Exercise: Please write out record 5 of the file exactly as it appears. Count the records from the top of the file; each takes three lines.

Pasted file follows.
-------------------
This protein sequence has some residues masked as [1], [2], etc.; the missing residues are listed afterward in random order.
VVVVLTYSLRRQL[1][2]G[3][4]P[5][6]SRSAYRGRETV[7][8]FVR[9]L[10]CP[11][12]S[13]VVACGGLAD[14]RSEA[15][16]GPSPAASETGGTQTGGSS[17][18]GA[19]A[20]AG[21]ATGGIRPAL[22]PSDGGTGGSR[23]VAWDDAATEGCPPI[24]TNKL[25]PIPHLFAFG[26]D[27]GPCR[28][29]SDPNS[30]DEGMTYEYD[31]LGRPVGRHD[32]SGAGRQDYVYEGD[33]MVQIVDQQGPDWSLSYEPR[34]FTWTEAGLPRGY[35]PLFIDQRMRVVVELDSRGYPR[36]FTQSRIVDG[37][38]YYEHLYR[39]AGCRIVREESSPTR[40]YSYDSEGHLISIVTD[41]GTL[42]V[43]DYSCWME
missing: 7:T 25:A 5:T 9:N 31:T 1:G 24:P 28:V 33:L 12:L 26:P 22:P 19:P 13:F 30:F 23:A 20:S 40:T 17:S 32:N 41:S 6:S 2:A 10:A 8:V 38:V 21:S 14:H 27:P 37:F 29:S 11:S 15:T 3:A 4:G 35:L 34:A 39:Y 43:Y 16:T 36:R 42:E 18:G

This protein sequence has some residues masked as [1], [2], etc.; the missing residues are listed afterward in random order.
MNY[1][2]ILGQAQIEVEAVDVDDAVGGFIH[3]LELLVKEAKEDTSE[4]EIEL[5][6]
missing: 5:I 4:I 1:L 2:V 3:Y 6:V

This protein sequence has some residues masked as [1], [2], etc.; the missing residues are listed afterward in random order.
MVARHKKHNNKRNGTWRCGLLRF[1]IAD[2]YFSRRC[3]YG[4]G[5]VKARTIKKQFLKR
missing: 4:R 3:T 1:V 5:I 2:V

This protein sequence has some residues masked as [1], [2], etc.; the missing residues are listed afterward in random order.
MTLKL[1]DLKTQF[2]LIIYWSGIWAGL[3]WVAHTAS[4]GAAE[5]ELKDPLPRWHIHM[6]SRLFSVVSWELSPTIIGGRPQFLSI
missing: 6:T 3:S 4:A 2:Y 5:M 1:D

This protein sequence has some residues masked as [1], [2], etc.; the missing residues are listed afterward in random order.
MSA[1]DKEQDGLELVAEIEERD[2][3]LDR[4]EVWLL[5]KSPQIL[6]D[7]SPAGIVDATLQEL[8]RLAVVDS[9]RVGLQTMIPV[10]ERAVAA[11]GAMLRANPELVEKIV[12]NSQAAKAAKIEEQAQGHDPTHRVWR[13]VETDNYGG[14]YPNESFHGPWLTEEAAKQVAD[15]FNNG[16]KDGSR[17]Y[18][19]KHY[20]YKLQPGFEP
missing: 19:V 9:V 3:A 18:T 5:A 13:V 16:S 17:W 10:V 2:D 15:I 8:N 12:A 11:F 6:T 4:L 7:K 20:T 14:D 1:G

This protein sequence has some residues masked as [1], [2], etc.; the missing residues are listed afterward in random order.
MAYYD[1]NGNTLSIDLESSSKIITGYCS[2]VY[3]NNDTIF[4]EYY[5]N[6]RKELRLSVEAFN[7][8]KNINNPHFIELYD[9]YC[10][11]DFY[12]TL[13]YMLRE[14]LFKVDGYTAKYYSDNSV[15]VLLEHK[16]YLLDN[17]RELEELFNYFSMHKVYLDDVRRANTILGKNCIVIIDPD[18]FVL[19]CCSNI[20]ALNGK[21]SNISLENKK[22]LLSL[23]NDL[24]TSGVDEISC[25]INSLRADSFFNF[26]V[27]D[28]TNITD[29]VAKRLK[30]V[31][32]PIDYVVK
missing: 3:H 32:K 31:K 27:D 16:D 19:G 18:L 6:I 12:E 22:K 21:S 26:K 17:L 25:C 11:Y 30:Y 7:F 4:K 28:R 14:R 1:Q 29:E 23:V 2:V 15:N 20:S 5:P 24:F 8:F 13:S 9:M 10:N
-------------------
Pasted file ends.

This protein sequence has some residues masked as [1], [2], etc.; the missing residues are listed afterward in random order.
MSA[1]DKEQDGLELVAEIEERD[2][3]LDR[4]EVWLL[5]KSPQIL[6]D[7]SPAGIVDATLQEL[8]RLAVVDS[9]RVGLQTMIPV[10]ERAVAA[11]GAMLRANPELVEKIV[12]NSQAAKAAKIEEQAQGHDPTHRVWR[13]VETDNYGG[14]YPNESFHGPWLTEEAAKQVAD[15]FNNG[16]KDGSR[17]Y[18][19]KHY[20]YKLQPGFEP
missing: 19:V 9:V 3:A 18:T 5:A 13:V 16:S 17:W 10:V 2:D 15:I 8:N 12:A 11:F 6:T 4:L 7:K 20:T 14:D 1:G